Rivers set to benefit from Autumn flows

More about water for the environment

Find out more about water for the environment, including more details about these current releases.

Water will be released from water storages in the Macalister and Thomson rivers to help support the spawning of migratory fish and flush the estuaries in our river systems.

West Gippsland Catchment Management Authority’s, Environmental Water Resource Officer, Dr Steph Suter said after recent bushfires in other parts of Gippsland and dry conditions in 2019, this autumn’s freshes were more important than ever.

“In the Macalister and Thomson rivers, we’re releasing a ‘fresh’ of water, which means a small pulse of water released over several days, creating a peak in river flows that will help trigger the downstream migration and spawning of Australian grayling,” said Dr Suter.

“This will be followed by a baseflow in both rivers. The purpose of the baseflow following the freshes is to provide what we call ‘longitudinal connectivity’ which essentially means providing enough depth in the river to allow fish and other animals to move up and down the river.”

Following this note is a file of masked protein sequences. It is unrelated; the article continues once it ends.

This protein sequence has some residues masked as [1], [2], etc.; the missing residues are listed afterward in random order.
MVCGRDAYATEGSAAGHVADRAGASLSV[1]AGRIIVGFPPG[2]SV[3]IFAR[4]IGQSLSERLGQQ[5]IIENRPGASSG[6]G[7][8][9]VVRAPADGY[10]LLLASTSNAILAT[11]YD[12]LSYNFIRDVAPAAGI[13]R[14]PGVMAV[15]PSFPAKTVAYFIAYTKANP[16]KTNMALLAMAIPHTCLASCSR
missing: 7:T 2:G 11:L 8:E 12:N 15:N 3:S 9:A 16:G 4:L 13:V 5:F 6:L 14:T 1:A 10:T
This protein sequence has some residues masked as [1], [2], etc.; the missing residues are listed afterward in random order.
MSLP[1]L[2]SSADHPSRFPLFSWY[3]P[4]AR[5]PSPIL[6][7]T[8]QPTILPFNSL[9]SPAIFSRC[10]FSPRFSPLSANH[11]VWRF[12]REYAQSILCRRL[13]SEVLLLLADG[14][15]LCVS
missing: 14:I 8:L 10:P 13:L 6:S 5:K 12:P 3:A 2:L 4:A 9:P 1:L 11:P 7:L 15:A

In the Latrobe River, two ‘freshes’ will be released which will provide beneficial flows in the river and down to the estuary and wetlands, timed either side of the Macalister and Thomson river flows.

“We carefully time our releases of environmental water to try to get great results for plants, animals and fish,” continued Dr Suter.

“Last year, our water release encouraged the rare and endangered Australasian bittern to visit Sale Common. This was the first confirmed siting of a bittern in almost 30 years.

“The flows in all three major rivers will also coincide to help flush salt and improve water quality in the lower Latrobe estuary and wetlands.”

Dr Suter explained that people may notice a slight increase in river height during the peak flow periods.

“We’re very careful not to cause flooding with our water releases, but people will notice that the rivers are slightly higher.”

Many rivers have been modified to provide water for towns, industry and food production. This means that about half of the natural flow in the rivers is removed each year. As a result, it is difficult for these rivers to support the animals and plants that depend on them.

Water is set aside in the Blue Rock Reservoir, Thomson Reservoir and Lake Glenmaggie to be used to support the animals and plants of our rivers to live, feed and breed and to improve the resilience of these waterways.

For more information about water for the environment and these current releases go to wgcma.vic.gov.au and follow the links from the homepage.

Published Tuesday 8th April 2020